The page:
Facebook is one example of social networking who succses in scaling their system. The challenge for Facebook’s engineers is to keep the site up and running smoothly inspite of handling more than half a billion active users. During the scaling process, some of great technology developed inside Facebook. This article takes a look at the greatest technical accomplishments by facebook engineers.
HipHop for PHP transforms PHP source code into highly optimized C++. HipHop transforms your PHP source code into highly optimized C++ and then compiles it with g++ to build binary files. You keep coding in simpler PHP, then HipHop executes your source code in a semantically equivalent manner and sacrifices some rarely used features – such as eval() – in exchange for improved performance. Facebook sees about a 50% reduction in CPU usage when serving equal amounts of Web traffic when compared to Apache and PHP. Facebook’s API tier can serve twice the traffic using 30% less CPU. It was developed by Facebook and was released as open source in early 2010.
Thrift is a software framework for scalable cross-language services development. It combines a software stack with a code generation engine to build services that work efficiently and seamlessly between C++, Java, Python, PHP, Ruby, Erlang, Perl, Haskell, C#, Cocoa, Smalltalk, and OCaml. Originally developed at Facebook, Thrift was open sourced in April 2007 and entered the Apache Incubator in May, 2008.
Hive is a data warehouse infrastructure built on top of Hadoop that provides tools to enable easy data summarization, adhoc querying and analysis of large datasets data stored in Hadoop files. It provides a mechanism to put structure on this data and it also provides a simple query language called Hive QL which is based on SQL and which enables users familiar with SQL to query this data. At the same time, this language also allows traditional map/reduce programmers to be able to plug in their custom mappers and reducers to do more sophisticated analysis which may not be supported by the built-in capabilities of the language.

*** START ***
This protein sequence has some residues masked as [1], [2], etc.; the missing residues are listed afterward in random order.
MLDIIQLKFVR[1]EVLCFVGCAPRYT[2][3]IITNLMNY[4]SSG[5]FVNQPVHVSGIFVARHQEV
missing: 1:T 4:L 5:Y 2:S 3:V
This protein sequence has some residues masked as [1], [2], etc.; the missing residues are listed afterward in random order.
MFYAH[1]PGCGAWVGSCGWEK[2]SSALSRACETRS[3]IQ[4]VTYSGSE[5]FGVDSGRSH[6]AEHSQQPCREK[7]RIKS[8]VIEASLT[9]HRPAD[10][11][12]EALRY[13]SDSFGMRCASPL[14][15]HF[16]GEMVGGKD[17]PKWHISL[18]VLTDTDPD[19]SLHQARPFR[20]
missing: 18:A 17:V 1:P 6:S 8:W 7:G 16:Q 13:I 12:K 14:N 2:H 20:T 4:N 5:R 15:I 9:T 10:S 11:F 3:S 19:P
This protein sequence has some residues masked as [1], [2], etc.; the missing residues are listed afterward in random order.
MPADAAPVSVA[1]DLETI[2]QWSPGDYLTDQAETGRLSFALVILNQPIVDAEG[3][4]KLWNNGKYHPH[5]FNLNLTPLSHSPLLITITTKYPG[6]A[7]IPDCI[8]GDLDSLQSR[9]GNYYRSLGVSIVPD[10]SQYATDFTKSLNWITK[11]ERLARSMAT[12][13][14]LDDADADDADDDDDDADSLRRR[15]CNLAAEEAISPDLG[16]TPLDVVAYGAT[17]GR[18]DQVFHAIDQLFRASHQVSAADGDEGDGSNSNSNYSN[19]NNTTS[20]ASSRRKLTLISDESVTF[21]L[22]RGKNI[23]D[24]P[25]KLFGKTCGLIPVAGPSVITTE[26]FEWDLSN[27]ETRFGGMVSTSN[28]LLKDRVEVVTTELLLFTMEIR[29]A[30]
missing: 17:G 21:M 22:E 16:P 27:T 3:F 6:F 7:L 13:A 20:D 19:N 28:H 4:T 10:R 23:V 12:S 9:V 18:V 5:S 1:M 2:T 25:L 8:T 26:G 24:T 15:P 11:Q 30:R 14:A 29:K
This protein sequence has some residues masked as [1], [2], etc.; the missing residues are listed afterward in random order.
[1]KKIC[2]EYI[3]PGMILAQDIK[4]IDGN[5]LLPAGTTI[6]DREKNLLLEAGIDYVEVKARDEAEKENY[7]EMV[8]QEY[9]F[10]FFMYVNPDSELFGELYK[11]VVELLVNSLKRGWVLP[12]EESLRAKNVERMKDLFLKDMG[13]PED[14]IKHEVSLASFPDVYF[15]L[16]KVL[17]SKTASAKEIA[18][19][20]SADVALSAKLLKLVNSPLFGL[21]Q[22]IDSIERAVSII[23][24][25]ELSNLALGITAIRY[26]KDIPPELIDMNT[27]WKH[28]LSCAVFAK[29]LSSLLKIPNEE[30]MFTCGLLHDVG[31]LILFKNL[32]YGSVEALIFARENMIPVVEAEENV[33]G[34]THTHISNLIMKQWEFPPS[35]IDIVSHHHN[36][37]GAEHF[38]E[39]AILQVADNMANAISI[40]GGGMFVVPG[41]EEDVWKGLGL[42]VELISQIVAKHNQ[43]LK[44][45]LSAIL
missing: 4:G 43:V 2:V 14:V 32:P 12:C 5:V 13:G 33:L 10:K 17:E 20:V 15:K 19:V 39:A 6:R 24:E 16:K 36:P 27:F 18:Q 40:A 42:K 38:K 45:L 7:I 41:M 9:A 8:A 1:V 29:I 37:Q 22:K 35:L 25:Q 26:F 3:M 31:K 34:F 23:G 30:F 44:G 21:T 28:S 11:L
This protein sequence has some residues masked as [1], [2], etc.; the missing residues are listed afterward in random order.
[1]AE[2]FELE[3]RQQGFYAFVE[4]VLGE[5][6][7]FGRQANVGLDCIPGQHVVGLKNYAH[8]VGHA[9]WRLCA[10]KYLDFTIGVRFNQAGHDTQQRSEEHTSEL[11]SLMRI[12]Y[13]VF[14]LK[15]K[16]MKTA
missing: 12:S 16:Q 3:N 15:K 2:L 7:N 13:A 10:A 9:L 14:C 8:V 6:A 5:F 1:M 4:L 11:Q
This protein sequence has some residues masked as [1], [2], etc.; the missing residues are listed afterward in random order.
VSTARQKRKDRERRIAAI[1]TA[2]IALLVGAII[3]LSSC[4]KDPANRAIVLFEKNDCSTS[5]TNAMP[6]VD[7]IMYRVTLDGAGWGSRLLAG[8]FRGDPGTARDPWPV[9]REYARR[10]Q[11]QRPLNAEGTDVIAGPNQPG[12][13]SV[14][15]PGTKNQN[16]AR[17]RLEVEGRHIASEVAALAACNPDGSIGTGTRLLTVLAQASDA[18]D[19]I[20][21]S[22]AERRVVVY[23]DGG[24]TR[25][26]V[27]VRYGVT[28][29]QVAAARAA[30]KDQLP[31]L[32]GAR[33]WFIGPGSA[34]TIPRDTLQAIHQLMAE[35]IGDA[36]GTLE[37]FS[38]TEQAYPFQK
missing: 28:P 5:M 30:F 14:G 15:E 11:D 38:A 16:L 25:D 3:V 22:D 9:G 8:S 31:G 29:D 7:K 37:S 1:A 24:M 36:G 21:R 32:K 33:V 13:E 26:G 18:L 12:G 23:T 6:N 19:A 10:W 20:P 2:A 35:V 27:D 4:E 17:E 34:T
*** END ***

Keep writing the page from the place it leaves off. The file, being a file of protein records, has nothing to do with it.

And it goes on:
Apache Cassandra is a distributed storage system for managing structured data that is designed to scale to a very large size across many commodity servers, with no single point of failure. Cassandra was open sourced by Facebook in 2008, and is now developed by Apache committers and contributors from many companies.
Scribe is a scalable service for aggregating log data streamed in real time from a large number of servers. It is designed to be scalable and reliable. It is designed to scale to a very large number of nodes and be robust to network and node failures. There is a scribe server running on every node in the system, configured to aggregate messages and send them to a central scribe server (or servers) in larger groups. If the central scribe server isn’t available the local scribe server writes the messages to a file on local disk and sends them when the central server recovers. The central scribe server(s) can write the messages to the files that are their final destination, typically on an nfs filer or a distributed filesystem, or send them to another layer of scribe servers.
Tornado is an open source version of the scalable, non-blocking web server and tools that power FriendFeed. The FriendFeed application is written using a web framework that looks a bit like web.py or Google’s webapp, but with additional tools and optimizations to take advantage of the underlying non-blocking infrastructure.
That is some of the technologies developed in the facebook. In case missed something, you can add in the comments section. Facebook maintains a list of its open-source contributions at http://developers.facebook.com/opensource